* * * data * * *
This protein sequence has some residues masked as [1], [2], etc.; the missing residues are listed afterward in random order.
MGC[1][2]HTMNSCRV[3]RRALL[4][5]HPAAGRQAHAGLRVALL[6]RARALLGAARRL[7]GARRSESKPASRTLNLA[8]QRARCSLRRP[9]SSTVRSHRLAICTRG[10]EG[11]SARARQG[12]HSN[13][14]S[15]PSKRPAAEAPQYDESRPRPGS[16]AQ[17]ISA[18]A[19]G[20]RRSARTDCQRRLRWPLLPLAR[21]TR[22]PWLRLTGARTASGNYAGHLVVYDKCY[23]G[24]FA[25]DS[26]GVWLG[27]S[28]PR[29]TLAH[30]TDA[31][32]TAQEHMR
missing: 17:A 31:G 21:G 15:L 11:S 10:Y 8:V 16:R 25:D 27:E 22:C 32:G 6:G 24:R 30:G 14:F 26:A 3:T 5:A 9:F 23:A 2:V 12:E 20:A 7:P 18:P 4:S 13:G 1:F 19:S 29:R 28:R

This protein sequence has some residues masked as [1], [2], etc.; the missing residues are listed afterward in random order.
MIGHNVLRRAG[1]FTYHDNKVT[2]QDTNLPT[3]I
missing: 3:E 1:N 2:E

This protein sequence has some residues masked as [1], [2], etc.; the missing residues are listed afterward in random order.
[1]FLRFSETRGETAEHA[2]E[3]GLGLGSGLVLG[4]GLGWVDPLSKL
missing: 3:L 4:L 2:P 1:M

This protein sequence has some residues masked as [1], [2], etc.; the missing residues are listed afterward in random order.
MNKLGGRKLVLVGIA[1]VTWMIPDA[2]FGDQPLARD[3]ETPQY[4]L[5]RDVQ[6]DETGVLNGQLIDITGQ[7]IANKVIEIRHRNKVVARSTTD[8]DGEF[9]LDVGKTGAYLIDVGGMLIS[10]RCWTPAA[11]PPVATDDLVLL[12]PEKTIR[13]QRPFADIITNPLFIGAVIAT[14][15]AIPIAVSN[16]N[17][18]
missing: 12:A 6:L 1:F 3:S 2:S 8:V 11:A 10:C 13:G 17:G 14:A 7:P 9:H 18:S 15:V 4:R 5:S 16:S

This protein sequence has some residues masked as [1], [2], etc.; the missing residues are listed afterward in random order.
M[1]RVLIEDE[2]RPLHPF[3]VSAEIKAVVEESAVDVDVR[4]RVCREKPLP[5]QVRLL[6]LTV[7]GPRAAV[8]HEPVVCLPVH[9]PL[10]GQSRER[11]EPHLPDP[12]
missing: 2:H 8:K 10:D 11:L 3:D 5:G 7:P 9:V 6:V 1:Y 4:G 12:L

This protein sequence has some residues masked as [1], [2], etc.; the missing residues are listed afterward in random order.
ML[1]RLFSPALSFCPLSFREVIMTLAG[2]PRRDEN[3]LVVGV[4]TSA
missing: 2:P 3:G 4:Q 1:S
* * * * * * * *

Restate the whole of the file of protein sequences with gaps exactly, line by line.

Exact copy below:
This protein sequence has some residues masked as [1], [2], etc.; the missing residues are listed afterward in random order.
MGC[1][2]HTMNSCRV[3]RRALL[4][5]HPAAGRQAHAGLRVALL[6]RARALLGAARRL[7]GARRSESKPASRTLNLA[8]QRARCSLRRP[9]SSTVRSHRLAICTRG[10]EG[11]SARARQG[12]HSN[13][14]S[15]PSKRPAAEAPQYDESRPRPGS[16]AQ[17]ISA[18]A[19]G[20]RRSARTDCQRRLRWPLLPLAR[21]TR[22]PWLRLTGARTASGNYAGHLVVYDKCY[23]G[24]FA[25]DS[26]GVWLG[27]S[28]PR[29]TLAH[30]TDA[31][32]TAQEHMR
missing: 17:A 31:G 21:G 15:L 11:S 10:Y 8:V 16:R 25:D 27:E 22:C 32:G 6:G 24:R 30:G 14:F 26:A 3:T 5:A 9:F 23:A 2:V 12:E 20:A 7:P 18:P 4:S 13:G 1:F 19:S 29:R 28:R

This protein sequence has some residues masked as [1], [2], etc.; the missing residues are listed afterward in random order.
MIGHNVLRRAG[1]FTYHDNKVT[2]QDTNLPT[3]I
missing: 3:E 1:N 2:E

This protein sequence has some residues masked as [1], [2], etc.; the missing residues are listed afterward in random order.
[1]FLRFSETRGETAEHA[2]E[3]GLGLGSGLVLG[4]GLGWVDPLSKL
missing: 3:L 4:L 2:P 1:M

This protein sequence has some residues masked as [1], [2], etc.; the missing residues are listed afterward in random order.
MNKLGGRKLVLVGIA[1]VTWMIPDA[2]FGDQPLARD[3]ETPQY[4]L[5]RDVQ[6]DETGVLNGQLIDITGQ[7]IANKVIEIRHRNKVVARSTTD[8]DGEF[9]LDVGKTGAYLIDVGGMLIS[10]RCWTPAA[11]PPVATDDLVLL[12]PEKTIR[13]QRPFADIITNPLFIGAVIAT[14][15]AIPIAVSN[16]N[17][18]
missing: 12:A 6:L 1:F 3:S 2:S 8:V 11:A 10:C 13:G 17:G 14:A 7:P 9:H 18:S 15:V 4:R 5:S 16:S

This protein sequence has some residues masked as [1], [2], etc.; the missing residues are listed afterward in random order.
M[1]RVLIEDE[2]RPLHPF[3]VSAEIKAVVEESAVDVDVR[4]RVCREKPLP[5]QVRLL[6]LTV[7]GPRAAV[8]HEPVVCLPVH[9]PL[10]GQSRER[11]EPHLPDP[12]
missing: 2:H 8:K 10:D 11:L 3:D 5:G 7:P 9:V 6:V 1:Y 4:G 12:L

This protein sequence has some residues masked as [1], [2], etc.; the missing residues are listed afterward in random order.
ML[1]RLFSPALSFCPLSFREVIMTLAG[2]PRRDEN[3]LVVGV[4]TSA
missing: 2:P 3:G 4:Q 1:S